Men need to understand that their place in the kingdom of God is not about themselves, but of the kith and kin which follows. Jesus’ call to deny oneself and pick up your cross and follow after Him has consequences which speak to how Bethany ARP is even here today. We’ve spent the last couple of months on the Lord’s Day evening talking about the history of our church and the denomination of which she is a member. Life was incredibly hard in the eighteenth century. Our forefathers in the faith literally carved out our community with their bare hands. Why did they do that? The reasons are not complicated, so that their grandchildren would have a safe place to feed their great-grandchildren and raise them up in the fear and admonition of the Lord, and we need to understand that this goes for those who we influence spiritually as much as those we gain from our own blood. The history of the church is filled with godly bachelors and other men who were a giant influence by example and blessing.

There is an old proverb which says that we plant trees not so that we may enjoy them, but that when our progeny reach our age they may lounge under the shade of the branches. The same can be said for why we read the Bible, why we worship, why we pray, why we love Jesus. Yes, there are personal benefits, including our own salvation born out of the free grace of God, we love Him because He first loved us, but as I have noted before the promises of Jehovah are for y’all, not you. The entire ethos of the old and new testaments is about the community of faith, not our personal, individual, identity. Whether it is the people of God in Israel or in the Church, we do what we do for the collective benefit of all those who bear our spiritual name and likeness. Not only is this the engine of the scriptures, it is the foundation of why we baptize babies.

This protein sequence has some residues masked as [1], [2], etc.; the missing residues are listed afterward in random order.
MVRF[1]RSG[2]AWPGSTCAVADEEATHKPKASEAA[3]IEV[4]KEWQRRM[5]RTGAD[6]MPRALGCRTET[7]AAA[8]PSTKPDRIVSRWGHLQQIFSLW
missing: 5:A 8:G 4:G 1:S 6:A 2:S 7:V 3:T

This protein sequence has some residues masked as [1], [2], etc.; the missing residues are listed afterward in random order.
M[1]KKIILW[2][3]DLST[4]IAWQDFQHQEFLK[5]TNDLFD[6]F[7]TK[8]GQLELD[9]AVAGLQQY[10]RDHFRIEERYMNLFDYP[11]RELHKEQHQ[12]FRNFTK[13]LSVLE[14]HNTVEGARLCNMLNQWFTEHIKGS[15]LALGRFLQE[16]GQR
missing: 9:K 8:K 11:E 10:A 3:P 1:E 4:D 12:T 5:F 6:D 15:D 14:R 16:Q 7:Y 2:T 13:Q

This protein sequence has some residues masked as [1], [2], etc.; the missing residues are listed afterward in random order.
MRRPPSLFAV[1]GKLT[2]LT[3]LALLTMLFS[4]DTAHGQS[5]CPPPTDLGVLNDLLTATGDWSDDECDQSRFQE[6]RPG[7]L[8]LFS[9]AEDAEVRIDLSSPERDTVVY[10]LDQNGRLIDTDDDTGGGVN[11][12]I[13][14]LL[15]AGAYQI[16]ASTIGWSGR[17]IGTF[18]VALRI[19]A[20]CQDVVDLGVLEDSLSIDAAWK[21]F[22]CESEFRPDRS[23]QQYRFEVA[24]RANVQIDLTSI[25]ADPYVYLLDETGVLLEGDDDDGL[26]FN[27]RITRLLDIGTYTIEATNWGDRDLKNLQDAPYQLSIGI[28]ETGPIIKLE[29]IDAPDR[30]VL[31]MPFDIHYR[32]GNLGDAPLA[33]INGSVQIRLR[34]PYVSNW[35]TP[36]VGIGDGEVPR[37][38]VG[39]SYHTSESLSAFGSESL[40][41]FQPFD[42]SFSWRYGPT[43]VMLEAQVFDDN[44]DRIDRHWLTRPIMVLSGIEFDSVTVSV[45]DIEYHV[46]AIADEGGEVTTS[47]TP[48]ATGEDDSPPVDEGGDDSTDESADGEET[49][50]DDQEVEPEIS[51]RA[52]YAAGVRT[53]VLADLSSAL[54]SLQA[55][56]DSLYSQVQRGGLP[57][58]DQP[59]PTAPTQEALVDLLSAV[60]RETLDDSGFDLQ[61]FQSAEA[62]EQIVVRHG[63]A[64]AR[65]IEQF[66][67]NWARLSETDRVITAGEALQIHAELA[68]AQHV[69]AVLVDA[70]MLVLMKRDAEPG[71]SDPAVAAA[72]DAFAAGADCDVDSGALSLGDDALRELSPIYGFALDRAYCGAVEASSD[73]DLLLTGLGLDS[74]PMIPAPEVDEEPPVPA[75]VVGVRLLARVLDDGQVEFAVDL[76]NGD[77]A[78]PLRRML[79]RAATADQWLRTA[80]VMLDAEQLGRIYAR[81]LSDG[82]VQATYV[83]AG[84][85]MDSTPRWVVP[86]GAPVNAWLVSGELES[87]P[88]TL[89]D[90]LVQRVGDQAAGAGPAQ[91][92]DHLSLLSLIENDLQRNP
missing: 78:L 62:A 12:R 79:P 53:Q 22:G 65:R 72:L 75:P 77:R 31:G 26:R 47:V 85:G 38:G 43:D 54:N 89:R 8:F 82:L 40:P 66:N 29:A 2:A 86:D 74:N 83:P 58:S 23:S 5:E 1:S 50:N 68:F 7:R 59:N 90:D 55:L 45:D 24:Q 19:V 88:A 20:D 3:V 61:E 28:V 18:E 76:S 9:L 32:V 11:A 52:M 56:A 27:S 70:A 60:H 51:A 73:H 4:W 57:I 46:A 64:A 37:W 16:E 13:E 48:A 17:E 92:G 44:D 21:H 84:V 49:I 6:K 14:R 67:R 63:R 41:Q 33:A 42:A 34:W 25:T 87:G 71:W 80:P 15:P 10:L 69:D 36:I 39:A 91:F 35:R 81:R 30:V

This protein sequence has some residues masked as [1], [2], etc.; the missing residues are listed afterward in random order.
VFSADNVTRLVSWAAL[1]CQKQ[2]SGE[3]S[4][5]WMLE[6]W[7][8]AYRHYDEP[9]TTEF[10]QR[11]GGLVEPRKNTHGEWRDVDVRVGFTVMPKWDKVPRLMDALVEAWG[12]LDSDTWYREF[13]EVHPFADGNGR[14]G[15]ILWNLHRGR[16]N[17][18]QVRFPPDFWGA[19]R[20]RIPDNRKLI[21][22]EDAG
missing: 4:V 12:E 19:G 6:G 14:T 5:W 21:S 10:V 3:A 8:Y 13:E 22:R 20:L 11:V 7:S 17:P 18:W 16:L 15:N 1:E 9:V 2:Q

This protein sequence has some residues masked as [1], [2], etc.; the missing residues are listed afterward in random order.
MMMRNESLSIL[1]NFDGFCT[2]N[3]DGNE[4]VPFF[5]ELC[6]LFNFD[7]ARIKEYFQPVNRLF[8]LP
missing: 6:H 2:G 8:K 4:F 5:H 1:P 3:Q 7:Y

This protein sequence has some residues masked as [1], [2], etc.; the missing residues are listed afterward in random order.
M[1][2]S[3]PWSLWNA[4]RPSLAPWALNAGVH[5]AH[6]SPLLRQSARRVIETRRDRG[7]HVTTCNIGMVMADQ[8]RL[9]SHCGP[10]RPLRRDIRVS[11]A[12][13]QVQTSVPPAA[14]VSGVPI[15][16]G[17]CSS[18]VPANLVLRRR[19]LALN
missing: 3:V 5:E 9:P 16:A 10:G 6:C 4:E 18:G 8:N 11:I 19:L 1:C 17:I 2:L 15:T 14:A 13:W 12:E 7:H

In closing, part of the secret sauce of reaching working-class men for Christ is the same truth that the Scriptures teach for bringing all human beings into the kingdom made without hands. It is helping people to see in the boldness of the love of Christ that belonging matters. The future matters in the wholesale victory of the cross and the empty tomb, that the work done today for the betterment of the united body of believers is what we should all be striving for. Its why petty grievances destroy a local church, when everyone is seeking their own rather than the other. That’s how the world works, not the living embodiment of our Lord’s sacrifice of praise. Seek ye first the kingdom of God and all things will be added unto you. Who has not forsaken mothers and brothers for my sake and has yet not received a thousandfold more in their place? That is the focus we need to give to men especially, but all of us need to take to heart.

Last word:

Blessings in Christ,

Rev. Benjamin Glaser

Pastor, Bethany ARP Church